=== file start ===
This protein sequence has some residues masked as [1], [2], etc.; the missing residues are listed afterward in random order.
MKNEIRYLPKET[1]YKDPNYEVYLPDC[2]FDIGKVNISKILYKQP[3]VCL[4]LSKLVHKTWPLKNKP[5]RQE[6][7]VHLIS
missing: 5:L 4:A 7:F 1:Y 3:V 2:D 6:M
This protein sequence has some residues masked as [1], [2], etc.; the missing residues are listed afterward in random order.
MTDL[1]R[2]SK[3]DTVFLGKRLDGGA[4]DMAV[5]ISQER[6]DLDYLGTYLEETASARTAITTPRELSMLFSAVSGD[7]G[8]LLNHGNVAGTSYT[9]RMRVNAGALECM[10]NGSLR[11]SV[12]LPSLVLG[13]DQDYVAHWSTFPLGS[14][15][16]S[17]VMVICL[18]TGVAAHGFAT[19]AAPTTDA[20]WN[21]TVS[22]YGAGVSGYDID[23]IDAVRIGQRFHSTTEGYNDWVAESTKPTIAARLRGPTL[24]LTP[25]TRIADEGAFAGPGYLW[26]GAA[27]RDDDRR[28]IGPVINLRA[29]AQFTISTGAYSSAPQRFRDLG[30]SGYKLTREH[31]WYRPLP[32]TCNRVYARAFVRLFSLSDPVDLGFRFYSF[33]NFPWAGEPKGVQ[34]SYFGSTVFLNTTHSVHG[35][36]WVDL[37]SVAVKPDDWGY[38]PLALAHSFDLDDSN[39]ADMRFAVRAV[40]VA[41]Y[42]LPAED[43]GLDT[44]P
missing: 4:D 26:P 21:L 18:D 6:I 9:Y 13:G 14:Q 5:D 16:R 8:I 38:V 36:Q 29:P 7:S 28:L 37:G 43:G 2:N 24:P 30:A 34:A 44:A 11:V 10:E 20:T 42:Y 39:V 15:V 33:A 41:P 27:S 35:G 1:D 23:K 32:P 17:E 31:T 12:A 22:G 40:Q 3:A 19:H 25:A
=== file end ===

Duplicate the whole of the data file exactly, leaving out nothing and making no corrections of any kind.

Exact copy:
This protein sequence has some residues masked as [1], [2], etc.; the missing residues are listed afterward in random order.
MKNEIRYLPKET[1]YKDPNYEVYLPDC[2]FDIGKVNISKILYKQP[3]VCL[4]LSKLVHKTWPLKNKP[5]RQE[6][7]VHLIS
missing: 5:L 4:A 7:F 1:Y 3:V 2:D 6:M
This protein sequence has some residues masked as [1], [2], etc.; the missing residues are listed afterward in random order.
MTDL[1]R[2]SK[3]DTVFLGKRLDGGA[4]DMAV[5]ISQER[6]DLDYLGTYLEETASARTAITTPRELSMLFSAVSGD[7]G[8]LLNHGNVAGTSYT[9]RMRVNAGALECM[10]NGSLR[11]SV[12]LPSLVLG[13]DQDYVAHWSTFPLGS[14][15][16]S[17]VMVICL[18]TGVAAHGFAT[19]AAPTTDA[20]WN[21]TVS[22]YGAGVSGYDID[23]IDAVRIGQRFHSTTEGYNDWVAESTKPTIAARLRGPTL[24]LTP[25]TRIADEGAFAGPGYLW[26]GAA[27]RDDDRR[28]IGPVINLRA[29]AQFTISTGAYSSAPQRFRDLG[30]SGYKLTREH[31]WYRPLP[32]TCNRVYARAFVRLFSLSDPVDLGFRFYSF[33]NFPWAGEPKGVQ[34]SYFGSTVFLNTTHSVHG[35][36]WVDL[37]SVAVKPDDWGY[38]PLALAHSFDLDDSN[39]ADMRFAVRAV[40]VA[41]Y[42]LPAED[43]GLDT[44]P
missing: 4:D 26:P 21:L 18:D 6:I 9:Y 13:G 14:Q 5:D 16:R 8:I 38:V 36:Q 29:P 7:S 28:L 37:G 43:G 2:N 24:P 30:A 34:A 44:A 11:V 10:E 20:T 42:Y 39:V 15:V 33:A 41:P 27:S 35:G 1:D 23:K 32:P 17:E 31:T 12:A 22:G 40:Q 3:A 19:H 25:A